By Jon Weisman
It’s me, alive and well. I’m two months into my job at Showtime, which means I’m two months removed from blogging about the Dodgers. (That blogging time has been rededicated to working on my upcoming Dodger-themed book, details of which will be revealed in the coming months.)
After covering the Dodgers on a daily basis for most of the past 15 years, I haven’t minded a break from the grind. But I will say that whenever I see a shot of a beautiful baseball diamond, at Camelback Ranch or at Dodger Stadium, I sigh a little bit. It’s possible that I’ve missed the ballpark more than I’ve missed the games.
I’ve got a good feeling about this year’s Dodgers, who are both deep and talented. That’s not to say they don’t have weaknesses, or that the Cubs have gone away, but the Dodgers probably have as good a chance to go the World Series — and win — as they’ve had in the post-1988 era.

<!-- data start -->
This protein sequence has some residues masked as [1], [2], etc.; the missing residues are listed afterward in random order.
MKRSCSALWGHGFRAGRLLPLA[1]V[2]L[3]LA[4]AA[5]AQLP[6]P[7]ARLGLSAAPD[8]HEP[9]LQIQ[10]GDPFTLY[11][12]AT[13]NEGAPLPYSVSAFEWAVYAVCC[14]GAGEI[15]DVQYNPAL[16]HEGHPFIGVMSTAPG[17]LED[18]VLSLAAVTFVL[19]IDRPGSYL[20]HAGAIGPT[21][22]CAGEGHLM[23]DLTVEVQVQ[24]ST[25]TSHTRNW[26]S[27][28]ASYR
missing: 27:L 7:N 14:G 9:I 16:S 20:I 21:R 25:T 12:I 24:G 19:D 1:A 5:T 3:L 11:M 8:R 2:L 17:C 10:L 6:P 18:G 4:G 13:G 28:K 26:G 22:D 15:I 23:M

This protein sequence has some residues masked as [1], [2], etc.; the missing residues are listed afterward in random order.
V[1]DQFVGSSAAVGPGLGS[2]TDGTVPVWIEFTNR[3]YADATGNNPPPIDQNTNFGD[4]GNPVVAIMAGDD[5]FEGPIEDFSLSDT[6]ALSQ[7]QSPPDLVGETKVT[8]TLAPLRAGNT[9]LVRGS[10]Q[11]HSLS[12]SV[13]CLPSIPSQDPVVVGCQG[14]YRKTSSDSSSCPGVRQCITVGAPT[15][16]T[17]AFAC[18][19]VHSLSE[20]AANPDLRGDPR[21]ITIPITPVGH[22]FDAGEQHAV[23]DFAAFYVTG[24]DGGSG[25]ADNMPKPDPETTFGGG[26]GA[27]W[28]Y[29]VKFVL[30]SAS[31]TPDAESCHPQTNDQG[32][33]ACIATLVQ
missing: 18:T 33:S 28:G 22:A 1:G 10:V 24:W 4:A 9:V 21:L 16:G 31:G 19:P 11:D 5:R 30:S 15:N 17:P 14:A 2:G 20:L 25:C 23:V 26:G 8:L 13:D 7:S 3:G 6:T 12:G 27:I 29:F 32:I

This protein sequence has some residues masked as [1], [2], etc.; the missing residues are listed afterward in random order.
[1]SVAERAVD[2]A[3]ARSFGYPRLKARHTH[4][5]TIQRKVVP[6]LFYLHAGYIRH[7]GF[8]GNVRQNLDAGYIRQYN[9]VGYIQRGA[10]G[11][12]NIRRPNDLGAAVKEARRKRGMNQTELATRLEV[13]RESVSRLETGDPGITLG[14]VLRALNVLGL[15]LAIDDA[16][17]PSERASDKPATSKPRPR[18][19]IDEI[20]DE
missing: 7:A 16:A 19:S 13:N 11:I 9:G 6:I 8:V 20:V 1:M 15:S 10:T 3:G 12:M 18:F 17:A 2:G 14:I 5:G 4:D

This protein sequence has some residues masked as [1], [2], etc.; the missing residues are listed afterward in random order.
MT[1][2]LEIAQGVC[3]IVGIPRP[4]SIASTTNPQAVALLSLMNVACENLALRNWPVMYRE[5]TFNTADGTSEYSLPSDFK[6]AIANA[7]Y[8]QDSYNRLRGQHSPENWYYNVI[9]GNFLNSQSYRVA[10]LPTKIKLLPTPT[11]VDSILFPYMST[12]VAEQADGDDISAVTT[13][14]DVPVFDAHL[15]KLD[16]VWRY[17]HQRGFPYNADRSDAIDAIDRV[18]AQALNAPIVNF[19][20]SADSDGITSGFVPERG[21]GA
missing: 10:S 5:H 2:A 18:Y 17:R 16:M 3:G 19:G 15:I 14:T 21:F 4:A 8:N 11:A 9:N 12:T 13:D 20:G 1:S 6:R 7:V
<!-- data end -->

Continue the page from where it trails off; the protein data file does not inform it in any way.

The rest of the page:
As the headline shows, the main reason for this post was to provide a quick guide to enjoying the 2017 Dodger season. So let’s get to it …
1) The Dodgers will lose at least 60 games this year. Probably a bit more. Some of those losses will be in a row. You know those losses are coming. Don’t freak out about them.
2) Great players will have terrible games. Good players will have terrible months. That’s baseball. That’s allowed. Again, big picture.
3) When you focus on the Dodgers’ problems, don’t forget that other teams have problems as well. For example, the Giants begin the season with Matt Cain as their No. 5 starter. The Cubs’ starting rotation includes 38-year-old John Lackey and the injury-prone Brett Anderson, with nothing like the pitching depth the Dodgers have behind them. Those two guys could have great seasons, and the Cubs also have the organizational depth to make a trade. But it’s not like the Dodgers’ rivals have nothing to worry about.
4) This Dodger team not only has the potential National League Cy Young and Most Valuable Player award winners, it’s got talent up and down the roster — the best in baseball, according to Fangraphs. And, it’s a likable bunch, led by a manager who could be here for 20 years or more. Savor that.
5) At the end of each day, it’s a game. No, really, it is. We all want to win, but if you’re angry for more than a minute after it’s over, you’re doing baseball wrong. Have fun! (And don’t be obnoxious on Twitter and Facebook …)
P.S. Celebrate Opening Day by buying my book — the one I’ve already written — 100 Things Dodger Fans Should Know & Do Before They Die. About 98 of them are still alive and well!